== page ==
Your passwords to University computer systems are property of the University. The University has entrusted you with these confidential passwords, and only the University can authorize the disclosure of these passwords to anyone else. University policy is that your password is to be disclosed to nobody else, period. A user who discloses their password to another user can be subject to discipline, as can a user who logs in with another user's username and password.
Most dislosures of passwords are due to phishing. In phishing, a user is deceived into disclosing their own password to someone else. Phishing is a serious threat and is discussed at length in our phishing page. Other typical scenarios include supervisors asking subordinates for their passwords, or supervisors sharing their passwords with subordinates so that the subordinate can approve documents on the supervisor's behalf or read the supervisor's emails. Understand that these practices not only violate University information-security policy but also violate System policy regarding fraud and separation of duties.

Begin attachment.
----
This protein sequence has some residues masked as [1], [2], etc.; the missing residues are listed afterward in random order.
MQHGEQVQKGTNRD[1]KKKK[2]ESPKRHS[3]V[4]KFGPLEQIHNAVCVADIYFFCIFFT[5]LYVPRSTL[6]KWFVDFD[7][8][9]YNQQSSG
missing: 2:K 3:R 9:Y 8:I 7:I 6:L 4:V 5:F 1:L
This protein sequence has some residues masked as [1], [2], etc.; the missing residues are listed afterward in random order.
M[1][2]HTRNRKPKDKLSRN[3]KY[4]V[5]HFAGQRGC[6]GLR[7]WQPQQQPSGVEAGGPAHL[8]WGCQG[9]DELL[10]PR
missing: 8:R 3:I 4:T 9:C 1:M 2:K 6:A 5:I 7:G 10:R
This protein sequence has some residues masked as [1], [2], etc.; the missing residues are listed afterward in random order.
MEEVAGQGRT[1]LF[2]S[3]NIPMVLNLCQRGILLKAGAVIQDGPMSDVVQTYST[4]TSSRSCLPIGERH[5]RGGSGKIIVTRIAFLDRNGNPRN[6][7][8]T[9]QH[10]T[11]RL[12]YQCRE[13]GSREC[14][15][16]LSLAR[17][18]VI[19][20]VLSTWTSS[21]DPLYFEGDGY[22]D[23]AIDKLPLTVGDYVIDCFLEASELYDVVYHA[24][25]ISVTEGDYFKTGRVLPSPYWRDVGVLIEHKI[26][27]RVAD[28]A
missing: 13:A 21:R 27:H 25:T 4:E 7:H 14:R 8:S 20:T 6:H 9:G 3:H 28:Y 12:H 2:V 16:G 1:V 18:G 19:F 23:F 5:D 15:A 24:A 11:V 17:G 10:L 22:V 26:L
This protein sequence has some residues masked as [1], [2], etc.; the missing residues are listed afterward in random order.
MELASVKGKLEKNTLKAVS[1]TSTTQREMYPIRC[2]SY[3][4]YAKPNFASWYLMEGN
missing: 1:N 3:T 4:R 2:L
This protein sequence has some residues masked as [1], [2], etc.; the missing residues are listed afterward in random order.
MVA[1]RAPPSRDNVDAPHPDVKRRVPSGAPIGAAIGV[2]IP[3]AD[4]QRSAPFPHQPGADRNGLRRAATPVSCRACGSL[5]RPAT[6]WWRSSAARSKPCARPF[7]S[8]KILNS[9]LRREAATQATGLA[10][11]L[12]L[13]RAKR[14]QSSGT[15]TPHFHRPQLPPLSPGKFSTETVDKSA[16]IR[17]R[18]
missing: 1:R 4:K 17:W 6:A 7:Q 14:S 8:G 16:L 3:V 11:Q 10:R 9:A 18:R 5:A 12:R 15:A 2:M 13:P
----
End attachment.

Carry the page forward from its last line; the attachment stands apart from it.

When User A discloses their password to Person B, Person B can now log in as User A and view any confidential information to which User A had access. This results in several problems. First, Person B may be malicious and misuse the confidential data to perform identity theft, which harms the people (i.e., the 'owners') identified in the confidential information. Second, if the owners of the confidential data are harmed by the unauthorized disclosure, the University may be subject to fines and lawsuits. Third, even if confidential information is not misused, the University typically is legally obligated to notify the owners and various government agencies of any such unauthorized disclosure, which is time-consuming and damages the University's reputation.